Scott Beyer owns and manages The Market Urbanism Report. He is a roving cross-country journalist who writes regular columns for Forbes, Governing Magazine and HousingOnline.com.
Unlike a lot of U.S. metros, different cities across greater Miami are building densely along the waterfront.
Cities remain interesting when they resist American-style "modernization".
Installment #4 in the monthly cross-country series America's Progressive Developers.
Atlanta has largely been an affordable housing success story. But its housing market is still tough for the working class, namely in the central areas.
Miami has inequality. But that is an innate feature of the local demographics - and may even be helping the city.
The city could be accused of policing too much and too little.
Priced out of L.A., the displaced are moving east to Riverside and San Bernardino.
Why concentrate all the fast food chains?
Dense development is good for the environment. So why does San Francisco's Sierra Club discourage it?
What's the difference between building physical walls and regulatory walls?
If spatial segregation is the cause of urban America's problems, then zoning deregulation is the solution.
Because of San Francisco's housing crisis, people with 6-figure salaries must settle for roommates. Others can't live there at all.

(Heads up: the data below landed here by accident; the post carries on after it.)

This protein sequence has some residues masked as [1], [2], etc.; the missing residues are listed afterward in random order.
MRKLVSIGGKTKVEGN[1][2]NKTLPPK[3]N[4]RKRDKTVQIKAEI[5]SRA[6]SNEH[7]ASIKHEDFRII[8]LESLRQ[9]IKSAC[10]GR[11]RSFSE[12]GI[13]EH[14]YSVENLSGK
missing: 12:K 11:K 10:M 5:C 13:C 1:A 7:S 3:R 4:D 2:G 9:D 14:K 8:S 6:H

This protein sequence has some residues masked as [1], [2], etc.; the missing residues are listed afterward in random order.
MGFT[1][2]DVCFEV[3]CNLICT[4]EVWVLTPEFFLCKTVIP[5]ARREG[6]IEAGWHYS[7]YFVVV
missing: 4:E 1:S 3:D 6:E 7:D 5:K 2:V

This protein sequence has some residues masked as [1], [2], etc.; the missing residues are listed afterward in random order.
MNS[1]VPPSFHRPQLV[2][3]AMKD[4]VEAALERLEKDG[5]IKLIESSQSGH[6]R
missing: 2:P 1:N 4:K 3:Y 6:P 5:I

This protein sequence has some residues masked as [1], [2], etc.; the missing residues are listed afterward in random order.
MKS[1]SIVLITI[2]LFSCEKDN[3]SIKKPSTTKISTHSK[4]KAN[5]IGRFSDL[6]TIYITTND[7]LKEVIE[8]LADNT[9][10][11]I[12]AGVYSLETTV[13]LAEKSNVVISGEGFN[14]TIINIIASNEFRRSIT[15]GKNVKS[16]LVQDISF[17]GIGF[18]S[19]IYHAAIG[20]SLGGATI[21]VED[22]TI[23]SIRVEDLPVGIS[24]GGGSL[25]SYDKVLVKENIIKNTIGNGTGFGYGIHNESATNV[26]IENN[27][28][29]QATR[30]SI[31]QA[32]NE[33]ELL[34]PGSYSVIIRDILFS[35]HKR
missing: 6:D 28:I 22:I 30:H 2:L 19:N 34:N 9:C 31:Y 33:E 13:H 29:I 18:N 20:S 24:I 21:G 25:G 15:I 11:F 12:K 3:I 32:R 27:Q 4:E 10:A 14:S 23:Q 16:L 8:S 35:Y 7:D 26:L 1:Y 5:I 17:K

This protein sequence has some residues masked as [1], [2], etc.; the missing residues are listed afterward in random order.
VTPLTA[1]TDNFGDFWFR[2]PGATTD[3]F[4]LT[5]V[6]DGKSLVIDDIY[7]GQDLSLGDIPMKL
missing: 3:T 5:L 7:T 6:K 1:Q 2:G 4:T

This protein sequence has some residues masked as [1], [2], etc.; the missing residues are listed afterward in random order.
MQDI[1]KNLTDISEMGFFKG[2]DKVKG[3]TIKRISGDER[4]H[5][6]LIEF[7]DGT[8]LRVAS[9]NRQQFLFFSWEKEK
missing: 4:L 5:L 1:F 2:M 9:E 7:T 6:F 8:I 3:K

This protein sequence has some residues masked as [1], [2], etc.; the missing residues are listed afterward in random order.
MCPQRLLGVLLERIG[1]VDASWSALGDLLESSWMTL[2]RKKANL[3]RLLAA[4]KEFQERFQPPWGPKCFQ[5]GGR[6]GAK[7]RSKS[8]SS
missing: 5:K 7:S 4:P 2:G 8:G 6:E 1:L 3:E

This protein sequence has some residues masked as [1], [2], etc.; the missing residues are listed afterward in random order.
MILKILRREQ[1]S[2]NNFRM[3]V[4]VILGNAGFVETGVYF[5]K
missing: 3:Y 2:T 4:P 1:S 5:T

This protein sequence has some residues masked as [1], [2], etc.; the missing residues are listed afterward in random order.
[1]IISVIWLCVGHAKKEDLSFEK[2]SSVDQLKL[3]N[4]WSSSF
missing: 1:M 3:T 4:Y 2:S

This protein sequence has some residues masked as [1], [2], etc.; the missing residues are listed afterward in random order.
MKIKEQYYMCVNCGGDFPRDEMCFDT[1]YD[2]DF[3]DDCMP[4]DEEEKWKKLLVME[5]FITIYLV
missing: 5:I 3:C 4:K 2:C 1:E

Philadelphia has avoided the home price inflation of rival East Coast cities. But a mix of walkable neighborhoods and tight zoning could change this.
One metro is among America's fastest-growing, while the other is effectively stagnant. What are the reasons?
As transit systems grow antiquated, cities should try nimbler options.
A fledgling pro-housing movement goes from grassroots advocacy to political operations
Installment #3 in the monthly cross-country series profiling America's Progressive Developers.
Zoning violates federal law by having a "disparate impact" on low-income minorities.
Regulations in Toronto and Vancouver drive much of the same price inflation as in U.S. cities.
A look at the pro-market vs. pro-planning urban model.
The 3 are growing their housing stocks, and seeing their prices stabilize compared to other metros.
Clearing out blight has its benefits, but it can also erase crucial assets.
A look at the chicken-and-egg question, as it pertains to Dallas.
Many people in the conservative/libertarian vortex dislike mass transit. Then there's the Market Urbanists.